Kerry urges Houthis to keep ceasefire
Speaking after his meeting with Adel al-Jubeir, Kerry said the two had discussed ways to try to ‘fix’ the US Justice Against Sponsors of Terrorism Act
US Secretary of State John Kerry on Thursday urged Yemen’s Houthis to respect a ceasefire and said Saudi Arabia had a right to be free from rocket attacks like one that he said killed two Saudi civilians.
Speaking after he met Saudi Foreign Minister Adel al-Jubeir, Kerry said the two had discussed ways to try to “fix” the US Justice Against Sponsors of Terrorism Act, known as JASTA, which grants an exception to the legal principle of sovereign immunity in cases of terrorism on US soil, clearing the way for lawsuits seeking damages from the Saudi government.
It was earlier reported that Houthi militias have committed several ceasefire violations less than a day after it was implemented, targeting civilians. Rights activists based in Yemen's southwestern city of Taiz confirmed to Al Arabiya English, Houthi militias carried out heavy shelling on civilians in the city on Thursday night.
“Moments after the truce Houthi-Saleh militias started shelling Taiz heavily in different areas in eastern and western parts of the city,” Mohammed al-Rumim told Al Arabiya English, adding that two civilians were injured south of the city below Qahira castle.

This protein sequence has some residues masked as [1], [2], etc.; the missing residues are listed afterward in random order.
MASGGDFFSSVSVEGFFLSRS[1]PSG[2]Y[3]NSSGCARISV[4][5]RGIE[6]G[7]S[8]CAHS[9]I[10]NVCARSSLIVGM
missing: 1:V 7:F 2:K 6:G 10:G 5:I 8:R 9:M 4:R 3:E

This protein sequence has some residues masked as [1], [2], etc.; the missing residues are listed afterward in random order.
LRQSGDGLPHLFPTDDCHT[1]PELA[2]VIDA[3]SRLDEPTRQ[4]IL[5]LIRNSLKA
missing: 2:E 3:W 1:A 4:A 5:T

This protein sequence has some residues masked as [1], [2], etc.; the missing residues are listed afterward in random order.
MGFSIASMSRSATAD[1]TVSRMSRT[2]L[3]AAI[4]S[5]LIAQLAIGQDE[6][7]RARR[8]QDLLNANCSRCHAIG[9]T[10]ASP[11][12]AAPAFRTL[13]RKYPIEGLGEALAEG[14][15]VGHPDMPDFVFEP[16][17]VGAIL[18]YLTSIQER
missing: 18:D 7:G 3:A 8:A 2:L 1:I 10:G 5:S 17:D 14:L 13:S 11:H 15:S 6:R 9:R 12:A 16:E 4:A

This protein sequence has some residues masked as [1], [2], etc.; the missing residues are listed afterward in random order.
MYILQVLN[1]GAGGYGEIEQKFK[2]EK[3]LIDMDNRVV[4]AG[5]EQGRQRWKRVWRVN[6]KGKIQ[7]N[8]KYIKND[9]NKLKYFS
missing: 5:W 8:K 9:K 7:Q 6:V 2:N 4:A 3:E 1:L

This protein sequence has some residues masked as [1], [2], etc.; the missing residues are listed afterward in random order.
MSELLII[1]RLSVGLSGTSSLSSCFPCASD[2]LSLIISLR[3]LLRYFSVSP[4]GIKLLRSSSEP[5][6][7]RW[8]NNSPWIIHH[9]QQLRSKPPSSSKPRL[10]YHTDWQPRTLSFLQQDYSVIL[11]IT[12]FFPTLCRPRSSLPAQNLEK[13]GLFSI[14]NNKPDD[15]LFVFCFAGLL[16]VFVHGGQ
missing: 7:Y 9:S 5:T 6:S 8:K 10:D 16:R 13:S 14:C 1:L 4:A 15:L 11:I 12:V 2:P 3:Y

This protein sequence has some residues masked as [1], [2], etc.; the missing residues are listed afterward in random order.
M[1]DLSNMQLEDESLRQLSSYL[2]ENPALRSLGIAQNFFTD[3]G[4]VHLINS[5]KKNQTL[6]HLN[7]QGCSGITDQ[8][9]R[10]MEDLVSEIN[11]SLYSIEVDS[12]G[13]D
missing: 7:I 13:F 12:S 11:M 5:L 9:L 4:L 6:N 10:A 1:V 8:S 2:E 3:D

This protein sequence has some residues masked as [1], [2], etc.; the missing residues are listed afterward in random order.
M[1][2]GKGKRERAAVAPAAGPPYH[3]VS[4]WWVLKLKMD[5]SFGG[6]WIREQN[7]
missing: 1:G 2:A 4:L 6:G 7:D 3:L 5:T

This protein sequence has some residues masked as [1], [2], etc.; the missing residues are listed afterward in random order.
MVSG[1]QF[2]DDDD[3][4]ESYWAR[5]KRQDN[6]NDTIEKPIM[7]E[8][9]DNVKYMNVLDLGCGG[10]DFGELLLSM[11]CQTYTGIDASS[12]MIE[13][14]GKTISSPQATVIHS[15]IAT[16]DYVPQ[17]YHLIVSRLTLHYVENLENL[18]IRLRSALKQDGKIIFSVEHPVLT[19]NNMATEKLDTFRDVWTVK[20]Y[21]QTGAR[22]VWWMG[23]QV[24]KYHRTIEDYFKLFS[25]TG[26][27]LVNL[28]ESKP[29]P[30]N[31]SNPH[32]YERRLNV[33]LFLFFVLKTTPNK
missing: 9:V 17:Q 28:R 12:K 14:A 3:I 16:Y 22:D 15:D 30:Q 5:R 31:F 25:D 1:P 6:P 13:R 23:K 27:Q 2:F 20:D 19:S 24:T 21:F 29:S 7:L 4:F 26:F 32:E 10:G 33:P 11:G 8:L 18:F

Sources also confirmed that militants hit the city of Marib with ballistic missiles, some of which were intercepted by coalition forces. Coalition forces recorded at least 24 violations to the truce since it began on Thursday. At least 17 of those violations were missile rocket attacks or gun shots that were fired from inside Yemen into the Saudi border city of Najran while seven hit Jazan.
A ceasefire took effect in war-ravaged Yemen late on Wednesday under a United Nations plan. The UN special envoy for Yemen, Ismail Ould Cheikh Ahmed, announced that the cessation of hostilities would take effect “at 23:59 Yemen time (2059 GMT) on 19 October 2016, for an initial period of 72 hours, subject to renewal”.
(With Reuters inputs)